The Gardens of Bisbee

Alongside the ocotillo were santa-rita (purple) prickly pears in full bloom.

historic downtown

Continuing our walk through the historic downtown, I noticed murals painted along the Cochise County Cooperative Extension Building.

The Gardens of Bisbee

In the window of the building were some helpful plant tips.

The Gardens of Bisbee

What a great way to add ‘plants’ to an area where planting live plants isn’t feasible.

The Gardens of Bisbee

This small front garden had a naturalistic planting theme using white achillea with Mexican evening primrose.

The Gardens of Bisbee

A local store did add some live plants by training a pair of vines over the doorway.

The Gardens of Bisbee

As I passed by these large metal doors, I wondered what lay behind them…

The Gardens of Bisbee

I peeked through a crack and noticed a lovely, little garden.  I just wish that I could have seen more.

The Gardens of Bisbee

I have always liked small bungalows and their gardens.  Maybe I can have one someday when the kids are gone and we need less room.

 white Texas sage

Here is another bungalow garden filled with purple prickly pear, a white Texas sage and autumn sage.

The Gardens of Bisbee

The city park had a two rain barrels, painted with rainy themes.  It was a great way to demonstrate how homeowners can harvest their own rainwater.

**In closing, I would like to say that it isn’t easy traveling with me.  I am always stopping and taking small detours in order to take pictures of plants and landscapes.

The Gardens of Bisbee

My husband is always so patient and doesn’t hesitate to carry my purse for me when my hands are busy holding my camera taking pictures.

The Gardens of Bisbee

Another common occurrence when traveling with a horticulturist is having to stop the truck after passing a lovely (or sometimes bad) landscape.

Again, my husband doesn’t complain – he just pulls over and waits while I run out to take a picture.

The Gardens of Bisbee

In this case, it was a lovely metal fence that had small shelves for pots planted with red yucca, to rest on.  There were figures sculpted out of metal as well.  It was just lovely.

I hope you enjoyed this small tour of the gardens of Bisbee.  I cannot wait to return again someday.

On The Road to Bisbee…

Have you ever visited a place that took you a long time to get to?

I’m not talking about how long it takes to travel there but the length of time that you had wanted to visit a place before you finally got there.

On The Road to Bisbee

I have lived in Arizona for 28 years and during that time have visited the southwestern, western, northwestern, northern, northeastern, eastern and southern areas of our beautiful state.

However, I am embarrassed to say that I have never visited the southeastern part of Arizona.  I had wanted to visit Bisbee, AZ for years.  So, my husband and I decided to take a trip to Bisbee for our 28th wedding anniversary.

So, we packed our bags and headed out.  Our route took us through Tucson and then toward Tombstone, AZ where we had some fun adventures including viewing the “World’s Largest Rosebush”.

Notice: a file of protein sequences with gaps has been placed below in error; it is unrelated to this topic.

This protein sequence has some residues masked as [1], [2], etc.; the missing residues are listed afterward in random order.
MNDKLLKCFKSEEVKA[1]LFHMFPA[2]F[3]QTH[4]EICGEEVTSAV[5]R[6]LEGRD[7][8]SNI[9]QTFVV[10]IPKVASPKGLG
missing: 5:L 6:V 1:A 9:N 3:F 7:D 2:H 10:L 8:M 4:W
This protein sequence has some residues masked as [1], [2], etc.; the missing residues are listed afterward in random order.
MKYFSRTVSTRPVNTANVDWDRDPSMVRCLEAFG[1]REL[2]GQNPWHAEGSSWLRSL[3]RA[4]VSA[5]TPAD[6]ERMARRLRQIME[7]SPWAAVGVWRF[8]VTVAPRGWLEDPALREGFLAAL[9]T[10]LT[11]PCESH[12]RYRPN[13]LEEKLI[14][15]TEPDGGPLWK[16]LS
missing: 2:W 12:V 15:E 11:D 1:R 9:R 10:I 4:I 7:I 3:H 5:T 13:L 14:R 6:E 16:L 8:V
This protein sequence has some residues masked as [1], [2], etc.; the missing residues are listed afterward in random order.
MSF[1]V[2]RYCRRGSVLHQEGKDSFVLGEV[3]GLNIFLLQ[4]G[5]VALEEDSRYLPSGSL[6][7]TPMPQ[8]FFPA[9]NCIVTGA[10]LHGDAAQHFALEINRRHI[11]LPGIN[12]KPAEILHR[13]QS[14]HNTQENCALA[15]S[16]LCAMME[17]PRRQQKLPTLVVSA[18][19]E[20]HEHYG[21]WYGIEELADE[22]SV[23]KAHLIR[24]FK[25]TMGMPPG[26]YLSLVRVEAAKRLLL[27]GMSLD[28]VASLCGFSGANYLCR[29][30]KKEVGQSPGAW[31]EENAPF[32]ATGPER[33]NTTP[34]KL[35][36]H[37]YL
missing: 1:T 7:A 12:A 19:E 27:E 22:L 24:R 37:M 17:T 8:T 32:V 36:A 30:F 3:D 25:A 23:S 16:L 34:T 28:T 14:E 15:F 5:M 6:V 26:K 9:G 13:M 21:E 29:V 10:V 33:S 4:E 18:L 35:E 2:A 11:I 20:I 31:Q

You can read about our Tombstone adventures, here.

After leaving Tombstone, we soon arrived in Bisbee.

old copper mining town

Bisbee is an old copper mining town.

old mining town

It has been often described as an old mining town with a European flair.

Mule Mountains

 Bisbee is situated within the Mule Mountains and built into the hillsides.

Road to Bisbee

100 year old buildings have been converted into art galleries, hotels, restaurants and shops.

copper mine

Bisbee’s existence is due to the now-closed, open-pit copper mine.

As you drive into the historic section of Bisbee, you can view the enormous open pit where they mined for years.

*To get an idea of the scale, look at the buildings to the left of the mine.  

Road to Bisbee

It is obvious, after spending a few minutes in Bisbee, that it is a community with many artists.

Concrete walls throughout the town displayed a variety of murals.

Road to Bisbee

This mural was just outside our 100-year old hotel, Canyon Rose Suites, which I highly recommend.

Road to Bisbee

I liked this garden mural of potted succulents along the Cochise County Cooperative Extension Office, which had gardening tips up in the window.

art galleries

As you walked past some of the art galleries, you could see examples of unique art, like the colorful doorway, across the street.

I walked across the street to see what was used to create this unique doorway…

plastic shopping bags and recycled bottles

It was a collection of colorful, plastic shopping bags and recycled bottles.

*Plastic bags are banned in Bisbee and stores charge you 5 cents for paper bags.  So, it’s easier to bring your own recyclable shopping bag with you.

zombie miner

We didn’t buy anything for our kids, although I was tempted to buy this ‘zombie miner’ shirt for my son.

old buildings